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This year’s fish-pricing fiasco will impact 2023 season (‘If not even more years’): Derek Butler

That’s the takeaway from the opinion piece in the St. John's Telegram this weekend by Derek Butler of the Association of Seafood Producers (ASP). With one side (owner-operators) with record 2022 earnings, and the other side (processors) with record losses, he pretty much says future fish prices will be down. “Worse than the moratorium,” he says, although he made no mention of 2021 probably being the best year for processors since the '92 moratorium.

The inshore boats of Bay de Verde, Sunday, July 17th, 2022.

The irony of course is that Butler’s crowd is losing money on a crab price that processors themselves offered up, both the initial $7.60/lb to start the season, and current $6.15/lb that some buyers aren't paying anyway.

Glenn Branton, chief executive officer of the province's Labour Relations Board, says a complaint has not been filed regarding processors paying less the "binding" price of $6.15/lb. I can only assume that the FFAW has filed a grievance with processors, but who knows.

As it stands, the current price-setting model is broken, Butler is right about that.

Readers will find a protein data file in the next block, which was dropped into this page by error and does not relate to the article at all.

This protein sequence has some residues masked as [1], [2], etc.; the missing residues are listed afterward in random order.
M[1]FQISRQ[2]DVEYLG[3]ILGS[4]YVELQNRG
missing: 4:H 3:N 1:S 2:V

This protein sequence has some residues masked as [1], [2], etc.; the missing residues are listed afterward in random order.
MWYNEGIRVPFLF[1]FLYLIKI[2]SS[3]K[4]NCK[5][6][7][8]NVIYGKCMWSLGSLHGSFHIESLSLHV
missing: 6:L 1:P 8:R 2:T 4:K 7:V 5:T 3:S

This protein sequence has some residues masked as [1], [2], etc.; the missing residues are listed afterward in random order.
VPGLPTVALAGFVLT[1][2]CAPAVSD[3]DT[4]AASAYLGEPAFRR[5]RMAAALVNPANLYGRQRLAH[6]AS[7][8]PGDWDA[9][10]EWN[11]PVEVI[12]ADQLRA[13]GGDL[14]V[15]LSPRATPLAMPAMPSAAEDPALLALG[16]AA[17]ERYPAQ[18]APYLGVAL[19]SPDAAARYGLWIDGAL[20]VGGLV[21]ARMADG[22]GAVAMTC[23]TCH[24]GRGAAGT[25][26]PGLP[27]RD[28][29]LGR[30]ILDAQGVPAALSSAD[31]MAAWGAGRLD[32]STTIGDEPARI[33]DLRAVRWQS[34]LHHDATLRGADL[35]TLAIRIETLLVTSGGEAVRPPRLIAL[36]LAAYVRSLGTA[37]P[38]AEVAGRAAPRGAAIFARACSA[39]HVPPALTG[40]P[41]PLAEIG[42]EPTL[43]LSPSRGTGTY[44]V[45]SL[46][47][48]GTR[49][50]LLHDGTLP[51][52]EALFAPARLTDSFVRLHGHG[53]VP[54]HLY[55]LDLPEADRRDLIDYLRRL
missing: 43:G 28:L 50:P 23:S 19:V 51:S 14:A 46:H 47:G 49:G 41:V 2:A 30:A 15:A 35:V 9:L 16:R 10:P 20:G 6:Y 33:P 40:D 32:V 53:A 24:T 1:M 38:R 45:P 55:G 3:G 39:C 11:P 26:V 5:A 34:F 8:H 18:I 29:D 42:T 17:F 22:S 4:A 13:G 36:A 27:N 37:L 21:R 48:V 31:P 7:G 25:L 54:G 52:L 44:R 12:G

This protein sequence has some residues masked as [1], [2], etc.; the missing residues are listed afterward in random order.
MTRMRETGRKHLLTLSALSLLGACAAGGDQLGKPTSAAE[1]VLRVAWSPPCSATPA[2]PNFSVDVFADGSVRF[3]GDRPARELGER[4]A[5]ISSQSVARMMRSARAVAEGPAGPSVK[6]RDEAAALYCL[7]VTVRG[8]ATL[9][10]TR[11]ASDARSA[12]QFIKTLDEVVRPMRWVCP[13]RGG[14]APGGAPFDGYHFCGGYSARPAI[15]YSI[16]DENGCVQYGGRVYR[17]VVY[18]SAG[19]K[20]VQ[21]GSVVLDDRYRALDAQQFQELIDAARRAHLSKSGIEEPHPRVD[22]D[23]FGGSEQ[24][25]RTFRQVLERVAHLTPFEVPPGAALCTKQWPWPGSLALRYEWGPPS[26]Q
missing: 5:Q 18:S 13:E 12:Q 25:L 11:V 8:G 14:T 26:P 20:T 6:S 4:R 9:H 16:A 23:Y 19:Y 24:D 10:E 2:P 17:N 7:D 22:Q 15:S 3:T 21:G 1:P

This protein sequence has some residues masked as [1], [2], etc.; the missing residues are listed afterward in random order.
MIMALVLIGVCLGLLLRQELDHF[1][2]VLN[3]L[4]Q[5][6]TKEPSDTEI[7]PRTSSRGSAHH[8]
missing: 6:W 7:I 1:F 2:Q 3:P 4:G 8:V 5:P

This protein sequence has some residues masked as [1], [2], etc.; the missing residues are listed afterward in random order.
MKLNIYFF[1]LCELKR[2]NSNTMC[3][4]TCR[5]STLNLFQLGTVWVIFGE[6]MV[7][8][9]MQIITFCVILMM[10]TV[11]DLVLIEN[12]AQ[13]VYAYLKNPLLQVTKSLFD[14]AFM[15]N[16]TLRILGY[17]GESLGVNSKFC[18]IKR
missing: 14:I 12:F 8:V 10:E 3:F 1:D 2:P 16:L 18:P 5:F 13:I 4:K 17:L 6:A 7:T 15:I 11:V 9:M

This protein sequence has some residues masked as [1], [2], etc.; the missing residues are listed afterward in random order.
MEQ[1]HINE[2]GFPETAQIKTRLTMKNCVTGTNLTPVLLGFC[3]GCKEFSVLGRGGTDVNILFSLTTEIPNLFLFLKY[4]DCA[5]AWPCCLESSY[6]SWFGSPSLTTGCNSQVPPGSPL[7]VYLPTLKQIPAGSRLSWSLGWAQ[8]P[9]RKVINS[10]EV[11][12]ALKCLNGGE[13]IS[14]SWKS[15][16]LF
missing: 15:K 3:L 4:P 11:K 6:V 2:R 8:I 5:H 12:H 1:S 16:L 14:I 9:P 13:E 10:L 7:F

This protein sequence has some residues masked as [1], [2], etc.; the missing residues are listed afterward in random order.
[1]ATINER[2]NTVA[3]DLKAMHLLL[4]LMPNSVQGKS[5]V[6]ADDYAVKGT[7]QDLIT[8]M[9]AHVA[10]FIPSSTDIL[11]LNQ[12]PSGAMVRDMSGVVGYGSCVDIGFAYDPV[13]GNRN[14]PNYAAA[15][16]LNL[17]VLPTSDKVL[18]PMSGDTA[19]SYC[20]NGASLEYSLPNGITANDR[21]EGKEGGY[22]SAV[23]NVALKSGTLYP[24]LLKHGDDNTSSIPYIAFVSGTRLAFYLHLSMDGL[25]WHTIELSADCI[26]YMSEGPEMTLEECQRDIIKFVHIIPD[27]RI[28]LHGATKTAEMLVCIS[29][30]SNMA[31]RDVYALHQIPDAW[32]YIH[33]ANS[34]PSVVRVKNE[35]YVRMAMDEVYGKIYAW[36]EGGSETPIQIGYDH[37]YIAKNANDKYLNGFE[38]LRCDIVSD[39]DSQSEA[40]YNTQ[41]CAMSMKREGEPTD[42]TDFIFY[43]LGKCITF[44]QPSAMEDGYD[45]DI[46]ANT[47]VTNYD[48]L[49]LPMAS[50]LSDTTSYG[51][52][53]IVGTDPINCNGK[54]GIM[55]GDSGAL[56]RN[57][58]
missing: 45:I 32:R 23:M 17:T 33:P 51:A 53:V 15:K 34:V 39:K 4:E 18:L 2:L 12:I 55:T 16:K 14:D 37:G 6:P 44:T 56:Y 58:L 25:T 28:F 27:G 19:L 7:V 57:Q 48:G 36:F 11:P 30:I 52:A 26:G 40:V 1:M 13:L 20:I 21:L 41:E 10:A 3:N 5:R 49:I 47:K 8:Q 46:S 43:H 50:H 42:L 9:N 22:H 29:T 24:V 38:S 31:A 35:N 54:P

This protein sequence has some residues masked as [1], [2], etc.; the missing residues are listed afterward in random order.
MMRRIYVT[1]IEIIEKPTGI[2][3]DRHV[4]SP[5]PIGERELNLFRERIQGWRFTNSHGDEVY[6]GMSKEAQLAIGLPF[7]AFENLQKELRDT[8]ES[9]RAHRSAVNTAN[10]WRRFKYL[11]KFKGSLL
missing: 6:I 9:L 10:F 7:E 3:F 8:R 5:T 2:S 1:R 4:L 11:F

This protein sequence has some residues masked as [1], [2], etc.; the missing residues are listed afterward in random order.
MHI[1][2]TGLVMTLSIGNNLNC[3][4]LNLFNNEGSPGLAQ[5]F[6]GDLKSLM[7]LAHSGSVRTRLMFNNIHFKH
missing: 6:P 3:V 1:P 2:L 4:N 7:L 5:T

The prices set by the panel aren't getting fisheries started (northern shrimp, sea cucumber, capelin, and possibly squid).

While the sea cucumber fleet is tied up, Green's Seafoods in Winterton is flat out processing sea cucumbers. (Still no word on where they're getting the product from.)

The entire fishing industry should sit up, and take notice when threats are made that future seasons/prices will be impacted.

All hands should also question why the price of everything — except fish — is rising.


Meanwhile, the FFAW's Keith Sullivan has a guest column on the local CBC website saying that companies are trying to pushing union members back to the "days of the merchants," while the provincial government continues to "protect" companies.

As the 2021 report by the premier's economy recovery team stated, the collective bargaining structure in the fishery is anti-competitive, requires an exception from the federal Competition Act, and isolates the fishery from the market where quality and consistency of supply is required.

"As well, many of the decisions and policy positions brought forward harm fish processing workers, but the voice of harvesters overshadows these concerns."

No wonder the FFAW came down on the report like a hammer, and why nothing changes.

Now it's change or die.

Ryan Cleary,

Executive Director, SEA-NL

To read more about SEA-NL, or to join the non-profit organization please visit

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